|By Jnan Dash||
|July 11, 2011 04:25 PM EDT||
The phrase “Big Data” is thrown around a lot these days. What exactly is referred to by this phrase? When I was part of IBM’s DB2 development team, the largest size limit of a DB2 Table was 64 Gigabytes (GB) and I thought who on earth can use this size of a database. Thirty years later, that number looks so small. Now you can buy a 1 Terabyte external drive for less than $100.
Let us start with a level set on the unit of storage. In multiples of 1000, we go from Byte – Kilobyte (KB) – Megabyte (MB) – Gigabyte (GB) – Terabyte (TB) – Petabyte (PB) – Exabyte (EB) – Zettabyte (ZB) – Yottabyte (YB). The last one YB is 10 to the power of 24. A typed page is 2KB. The entire book collection at the US Library of Congress is 15TB. The amount of data processed in one hour at Google is 1PB. The total amount of information in existence is around 1.27ZB. Now you get some context to these numbers.
When we say Big Data, we enter the petabyte space (1000 Terabytes). There is talk of “personal petabyte” to store all your audio, video, and pictures. The cost has come down from $2M in 2002 to $2K in 2012 – real Moore’s law in disk storage technology here. This is not the stuff for current commercial database products such as DB2 or Oracle or SQLServer. Such RDBMS’s handle maximum of 10 to 100 Terabyte sizes. Anything bigger would cause serious performance nightmares. These large databases are mostly in the decision support and data warehousing applications. Walmart is known to have its main retail transaction data warehouse at 100 plus terabytes in a Teradata DBMS system.
Most of the growth in data is in “files”, not in DBMS. Now we see huge volumes of data in social networking sites like Facebook. At the beginning of 2010, Facebook was handling more than 4TB per day (compressed). Now that it has gone to 750M users, that number is at least 50% more. The new Zuck’s (Zuckerberg) law is , “Shared contents double every 24 months”. The question is how to deal with such volumes.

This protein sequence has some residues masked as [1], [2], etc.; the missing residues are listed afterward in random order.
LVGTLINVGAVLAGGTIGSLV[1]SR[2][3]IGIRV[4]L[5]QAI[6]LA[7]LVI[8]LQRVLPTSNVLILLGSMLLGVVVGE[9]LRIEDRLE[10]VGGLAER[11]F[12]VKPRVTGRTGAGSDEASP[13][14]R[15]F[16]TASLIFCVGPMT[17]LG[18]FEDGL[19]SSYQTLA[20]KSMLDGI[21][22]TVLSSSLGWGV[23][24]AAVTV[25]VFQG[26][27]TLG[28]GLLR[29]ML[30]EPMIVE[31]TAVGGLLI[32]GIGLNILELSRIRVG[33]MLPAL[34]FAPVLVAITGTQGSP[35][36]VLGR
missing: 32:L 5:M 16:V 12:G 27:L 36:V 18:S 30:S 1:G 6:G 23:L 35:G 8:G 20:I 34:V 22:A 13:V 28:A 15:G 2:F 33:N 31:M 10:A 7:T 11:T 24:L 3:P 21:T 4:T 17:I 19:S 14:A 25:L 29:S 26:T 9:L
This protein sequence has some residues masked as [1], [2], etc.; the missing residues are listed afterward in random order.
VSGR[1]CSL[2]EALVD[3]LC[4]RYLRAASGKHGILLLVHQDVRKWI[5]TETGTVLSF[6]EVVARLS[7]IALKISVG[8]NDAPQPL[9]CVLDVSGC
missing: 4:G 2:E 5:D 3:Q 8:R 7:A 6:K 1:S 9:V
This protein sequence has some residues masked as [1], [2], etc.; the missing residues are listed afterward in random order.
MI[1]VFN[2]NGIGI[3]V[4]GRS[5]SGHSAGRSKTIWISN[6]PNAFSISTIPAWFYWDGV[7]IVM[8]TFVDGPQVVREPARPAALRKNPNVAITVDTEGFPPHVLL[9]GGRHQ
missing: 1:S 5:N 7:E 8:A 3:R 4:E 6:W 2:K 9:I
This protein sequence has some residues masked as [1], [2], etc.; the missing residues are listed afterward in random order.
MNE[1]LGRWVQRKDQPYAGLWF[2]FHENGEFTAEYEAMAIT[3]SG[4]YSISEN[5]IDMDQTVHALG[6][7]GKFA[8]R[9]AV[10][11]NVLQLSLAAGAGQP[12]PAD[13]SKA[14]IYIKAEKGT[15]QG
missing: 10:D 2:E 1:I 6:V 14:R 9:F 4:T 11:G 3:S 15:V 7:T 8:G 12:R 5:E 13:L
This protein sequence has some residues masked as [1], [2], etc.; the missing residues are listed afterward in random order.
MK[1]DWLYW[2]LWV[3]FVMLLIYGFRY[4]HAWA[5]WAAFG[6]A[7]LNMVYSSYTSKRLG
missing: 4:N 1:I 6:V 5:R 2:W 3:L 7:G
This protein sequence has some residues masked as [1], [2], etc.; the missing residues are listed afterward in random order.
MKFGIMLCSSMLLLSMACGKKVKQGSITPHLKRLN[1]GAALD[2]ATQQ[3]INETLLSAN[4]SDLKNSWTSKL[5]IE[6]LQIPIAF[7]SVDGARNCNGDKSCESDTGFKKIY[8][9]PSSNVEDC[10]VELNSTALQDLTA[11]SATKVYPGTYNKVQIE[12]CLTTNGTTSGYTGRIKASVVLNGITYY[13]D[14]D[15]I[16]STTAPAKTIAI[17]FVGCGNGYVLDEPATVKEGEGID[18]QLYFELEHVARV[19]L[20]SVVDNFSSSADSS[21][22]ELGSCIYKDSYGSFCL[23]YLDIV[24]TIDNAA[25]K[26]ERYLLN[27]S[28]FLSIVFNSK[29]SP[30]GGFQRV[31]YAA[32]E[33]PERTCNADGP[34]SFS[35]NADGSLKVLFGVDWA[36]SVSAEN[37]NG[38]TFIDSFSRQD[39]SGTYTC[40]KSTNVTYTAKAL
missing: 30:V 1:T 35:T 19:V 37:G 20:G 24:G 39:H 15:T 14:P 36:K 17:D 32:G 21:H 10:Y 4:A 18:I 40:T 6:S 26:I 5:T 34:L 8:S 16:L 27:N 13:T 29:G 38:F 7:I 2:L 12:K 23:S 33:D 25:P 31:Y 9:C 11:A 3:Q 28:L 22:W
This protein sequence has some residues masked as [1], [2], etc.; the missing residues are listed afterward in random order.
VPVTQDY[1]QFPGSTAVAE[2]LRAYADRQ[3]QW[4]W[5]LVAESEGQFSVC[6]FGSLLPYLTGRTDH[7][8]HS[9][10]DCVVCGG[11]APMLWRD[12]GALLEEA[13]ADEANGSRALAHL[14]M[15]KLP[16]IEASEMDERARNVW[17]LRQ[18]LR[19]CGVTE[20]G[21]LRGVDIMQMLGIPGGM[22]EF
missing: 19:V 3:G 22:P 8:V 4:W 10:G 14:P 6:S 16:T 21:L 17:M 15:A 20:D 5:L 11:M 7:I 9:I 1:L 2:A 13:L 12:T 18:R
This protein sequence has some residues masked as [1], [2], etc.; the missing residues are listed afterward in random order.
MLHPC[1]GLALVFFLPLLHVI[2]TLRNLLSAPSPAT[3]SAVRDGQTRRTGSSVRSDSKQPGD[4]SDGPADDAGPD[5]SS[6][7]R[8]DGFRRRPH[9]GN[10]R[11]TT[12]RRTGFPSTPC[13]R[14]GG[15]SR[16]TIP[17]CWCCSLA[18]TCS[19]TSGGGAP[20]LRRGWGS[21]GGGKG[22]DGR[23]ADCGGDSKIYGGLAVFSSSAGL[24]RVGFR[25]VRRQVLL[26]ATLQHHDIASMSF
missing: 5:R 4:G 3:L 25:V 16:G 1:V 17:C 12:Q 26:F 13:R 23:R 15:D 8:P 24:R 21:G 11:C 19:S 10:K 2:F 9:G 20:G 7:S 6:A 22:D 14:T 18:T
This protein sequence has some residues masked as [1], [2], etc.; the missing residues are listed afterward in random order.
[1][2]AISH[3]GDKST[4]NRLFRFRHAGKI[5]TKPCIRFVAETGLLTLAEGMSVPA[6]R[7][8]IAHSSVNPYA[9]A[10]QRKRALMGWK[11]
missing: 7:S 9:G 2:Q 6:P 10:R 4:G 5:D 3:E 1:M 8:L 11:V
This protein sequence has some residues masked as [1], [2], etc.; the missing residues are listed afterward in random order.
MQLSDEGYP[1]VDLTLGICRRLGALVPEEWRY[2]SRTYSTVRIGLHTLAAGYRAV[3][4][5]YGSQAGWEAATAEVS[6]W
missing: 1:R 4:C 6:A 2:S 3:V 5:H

Google pioneered the algorithm called MapReduce to process massive amounts of data via parallel processing through hundreds of thousands of commodity servers. A simple Google query you type, probably touches 700 to 1000 servers to yield that half-second response time. MapReduce was made an open source under the Apache umbrella and was released as Hadoop (by Doug Cutting, former Xerox Parc, Apple, now at Cloudera). Hadoop has a file store called HDFS besides the MapReduce computational process. Hadoop therefore is a “flexible and available architecture for large scale computation and data processing on a network of commodity servers”. What is Redhat to Linux is Cloudera (new VC funded company) to Hadoop.
While Hadoop is becoming a defacto standard for big data, it’s pedigree is batch. For near-real-time analytics, better answers are needed. Yahoo, for example, has a real time analytics project called S4. Several other innovations are happening in this area of realtime or near realtime analytics. Visualization is another hot area for big data.
Big Data offers many opportunities for innovation in next few years.
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